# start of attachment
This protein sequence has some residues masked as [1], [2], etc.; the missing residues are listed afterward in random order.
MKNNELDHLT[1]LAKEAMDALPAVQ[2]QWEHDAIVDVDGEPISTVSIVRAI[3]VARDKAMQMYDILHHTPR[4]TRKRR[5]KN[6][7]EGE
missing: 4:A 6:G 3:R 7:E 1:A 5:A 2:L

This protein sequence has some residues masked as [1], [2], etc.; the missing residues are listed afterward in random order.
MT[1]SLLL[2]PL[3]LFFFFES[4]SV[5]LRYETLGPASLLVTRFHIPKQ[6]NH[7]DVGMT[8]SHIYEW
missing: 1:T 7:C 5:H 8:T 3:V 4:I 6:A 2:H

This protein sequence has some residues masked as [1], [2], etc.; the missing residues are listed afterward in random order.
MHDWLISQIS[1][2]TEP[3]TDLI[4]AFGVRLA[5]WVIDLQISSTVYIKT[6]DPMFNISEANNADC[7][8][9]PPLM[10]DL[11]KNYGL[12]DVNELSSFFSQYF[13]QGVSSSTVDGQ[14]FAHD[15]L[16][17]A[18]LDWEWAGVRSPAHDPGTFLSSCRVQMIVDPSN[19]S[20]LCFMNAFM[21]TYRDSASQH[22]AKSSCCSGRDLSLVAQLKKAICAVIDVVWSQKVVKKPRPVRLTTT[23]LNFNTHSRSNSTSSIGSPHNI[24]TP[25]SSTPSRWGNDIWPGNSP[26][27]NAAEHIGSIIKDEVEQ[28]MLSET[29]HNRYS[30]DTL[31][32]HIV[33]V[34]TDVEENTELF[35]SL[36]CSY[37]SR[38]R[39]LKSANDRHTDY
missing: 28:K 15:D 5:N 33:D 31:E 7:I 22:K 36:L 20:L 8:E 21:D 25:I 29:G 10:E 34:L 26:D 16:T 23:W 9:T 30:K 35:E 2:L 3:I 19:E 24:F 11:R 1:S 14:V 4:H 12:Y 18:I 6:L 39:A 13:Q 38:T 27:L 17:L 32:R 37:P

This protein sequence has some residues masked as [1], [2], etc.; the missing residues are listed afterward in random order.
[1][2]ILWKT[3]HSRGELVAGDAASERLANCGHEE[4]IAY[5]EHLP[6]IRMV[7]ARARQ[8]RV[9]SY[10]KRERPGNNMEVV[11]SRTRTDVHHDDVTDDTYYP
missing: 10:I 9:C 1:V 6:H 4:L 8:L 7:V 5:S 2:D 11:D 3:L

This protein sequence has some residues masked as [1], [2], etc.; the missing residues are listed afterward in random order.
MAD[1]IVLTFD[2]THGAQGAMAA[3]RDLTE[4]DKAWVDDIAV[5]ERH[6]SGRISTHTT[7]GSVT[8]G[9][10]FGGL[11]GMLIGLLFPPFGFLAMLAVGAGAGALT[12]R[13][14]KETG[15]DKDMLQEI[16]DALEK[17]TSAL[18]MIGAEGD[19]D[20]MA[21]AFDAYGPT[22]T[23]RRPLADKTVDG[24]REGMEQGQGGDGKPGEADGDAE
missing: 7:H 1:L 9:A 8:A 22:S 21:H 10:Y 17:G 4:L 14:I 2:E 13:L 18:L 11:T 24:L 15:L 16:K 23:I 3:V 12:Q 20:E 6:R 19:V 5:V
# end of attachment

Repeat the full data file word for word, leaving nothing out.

This protein sequence has some residues masked as [1], [2], etc.; the missing residues are listed afterward in random order.
MKNNELDHLT[1]LAKEAMDALPAVQ[2]QWEHDAIVDVDGEPISTVSIVRAI[3]VARDKAMQMYDILHHTPR[4]TRKRR[5]KN[6][7]EGE
missing: 4:A 6:G 3:R 7:E 1:A 5:A 2:L

This protein sequence has some residues masked as [1], [2], etc.; the missing residues are listed afterward in random order.
MT[1]SLLL[2]PL[3]LFFFFES[4]SV[5]LRYETLGPASLLVTRFHIPKQ[6]NH[7]DVGMT[8]SHIYEW
missing: 1:T 7:C 5:H 8:T 3:V 4:I 6:A 2:H

This protein sequence has some residues masked as [1], [2], etc.; the missing residues are listed afterward in random order.
MHDWLISQIS[1][2]TEP[3]TDLI[4]AFGVRLA[5]WVIDLQISSTVYIKT[6]DPMFNISEANNADC[7][8][9]PPLM[10]DL[11]KNYGL[12]DVNELSSFFSQYF[13]QGVSSSTVDGQ[14]FAHD[15]L[16][17]A[18]LDWEWAGVRSPAHDPGTFLSSCRVQMIVDPSN[19]S[20]LCFMNAFM[21]TYRDSASQH[22]AKSSCCSGRDLSLVAQLKKAICAVIDVVWSQKVVKKPRPVRLTTT[23]LNFNTHSRSNSTSSIGSPHNI[24]TP[25]SSTPSRWGNDIWPGNSP[26][27]NAAEHIGSIIKDEVEQ[28]MLSET[29]HNRYS[30]DTL[31][32]HIV[33]V[34]TDVEENTELF[35]SL[36]CSY[37]SR[38]R[39]LKSANDRHTDY
missing: 28:K 15:D 5:N 33:D 31:E 7:I 22:K 36:L 20:L 8:E 21:D 25:I 29:G 10:E 34:L 26:D 16:T 23:W 9:T 30:K 35:E 2:L 3:I 19:E 24:F 11:R 1:S 14:V 4:H 12:Y 18:I 6:L 39:A 13:Q 38:T 27:L 17:L 32:R 37:P

This protein sequence has some residues masked as [1], [2], etc.; the missing residues are listed afterward in random order.
[1][2]ILWKT[3]HSRGELVAGDAASERLANCGHEE[4]IAY[5]EHLP[6]IRMV[7]ARARQ[8]RV[9]SY[10]KRERPGNNMEVV[11]SRTRTDVHHDDVTDDTYYP
missing: 10:I 9:C 1:V 6:H 4:L 8:L 7:V 5:S 2:D 11:D 3:L

This protein sequence has some residues masked as [1], [2], etc.; the missing residues are listed afterward in random order.
MAD[1]IVLTFD[2]THGAQGAMAA[3]RDLTE[4]DKAWVDDIAV[5]ERH[6]SGRISTHTT[7]GSVT[8]G[9][10]FGGL[11]GMLIGLLFPPFGFLAMLAVGAGAGALT[12]R[13][14]KETG[15]DKDMLQEI[16]DALEK[17]TSAL[18]MIGAEGD[19]D[20]MA[21]AFDAYGPT[22]T[23]RRPLADKTVDG[24]REGMEQGQGGDGKPGEADGDAE
missing: 7:H 1:L 9:A 8:A 22:S 21:H 10:Y 17:G 4:L 14:I 2:E 13:L 18:L 11:T 24:L 15:L 16:K 23:I 3:V 12:Q 20:E 6:R 19:V 5:V